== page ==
INXS: Next to AC/DC, INXS is likely the most well known Aussie musical export. Vocalist Michael Hutchence had a stage presence reminiscent of the late Jim Morrison that was truly a sight to be seen. Unfortunately, the band lost a lot of credibility when they replaced Hutchence with Canadian, J.D. Fortune, on a reality tv show-- despite releasing one solid album with Fortune on the mic (Switch).
Little River Band: Essentially these guys were the Aussie version of the Eagles. While arguably not as strong instrumentalists as their American counterparts, they more than made up for it with the rock solid super tight vocal harmonies of Glenn Shorrock, Graham Goble, and Beeb Birtles. Despite an ever shifting line-up that even saw the departure and return of lead vocalist Glenn Shorrock at one point, the core of Birtles, Goble, and Shorrock created some of the tightest vocal harmonies in pop/rock history. Even the three albums released with vocalist John Farnham in the early 80s had some exceptionally strong material. While Farnham's voice may have been better/stronger than Shorrock's it lacked the chemistry Shorrock's voice gave the band.
Men At Work: These days these guys are more fodder for eighties trivia games but in their day they put out some rather catchy and solid songs including Who Can It Be Now, Down Under, Be Good Johnny, and my personal favorite Overkill. Even many of the deeper album cuts by these guys were quite catchy.
Midnight Oil: With lyrics that were often largely political in nature, it's likely no surprise that lead vocalist Peter Garrett left the band to pursue a career in politics. But any band that can score an international hit from a song about Aboriginal land rights deserves some serious kudos.
Split Enz: Across "the ditch" from Australia in nearby New Zealand the brothers Finn (Tim & Neil) put together a string of New Wave hits (some of which caught on in the US and some which did not) including Six Months in a Leaky Boat, History Never Repeats, Bold as Brass, I Hope I Never, and perhaps their biggest hit I Got You.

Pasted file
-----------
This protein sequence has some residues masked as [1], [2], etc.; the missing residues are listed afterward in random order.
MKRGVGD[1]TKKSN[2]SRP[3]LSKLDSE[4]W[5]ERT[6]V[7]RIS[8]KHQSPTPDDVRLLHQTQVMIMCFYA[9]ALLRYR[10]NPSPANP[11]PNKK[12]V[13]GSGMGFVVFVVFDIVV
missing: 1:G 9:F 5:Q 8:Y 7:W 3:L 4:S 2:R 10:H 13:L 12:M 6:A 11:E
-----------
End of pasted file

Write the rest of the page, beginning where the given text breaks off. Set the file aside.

Jimmy Barnes: After Cold Chisel split up Jimmy Barnes embarked on a largely successful solo career which spawned a string of solo hits including Working Class Man, Driving Wheels, and Ride the Night Away. Barnes is not just a vocalist but an Aussie icon!
John Farnham: Farnham made a respectable career and name for himself in Australia but remained merely a star until after his short stint as Little River Band's lead vocalist. In 1986 his Whispering Jack album became an Aussie staple and propelled Farnham to superstardom largely on the success of its hit single, You're the Voice but also scored hits with covers of Cold Chisel's When the War Is Over (originally covered when he was still in Little River Band) and The Beatles Help, not to mention his collaborations with Jimmy Barnes and Aussie boy band Human Nature.
Wendy Matthews: Born in Canada, Wendy Mathews saw little success in her native North America. Then as fate would have it the then recently ousted LRB lead vocalist, Glenn Shorrock, invited her to sing back-up on his 1983 Australian tour. In Australia she found the success that had eluded her half a world away. Starting out as an in-demand session vocalist in 1990 Matthews recorded her solo debut, Emigre. Wendy is best known for The Day You Went Away.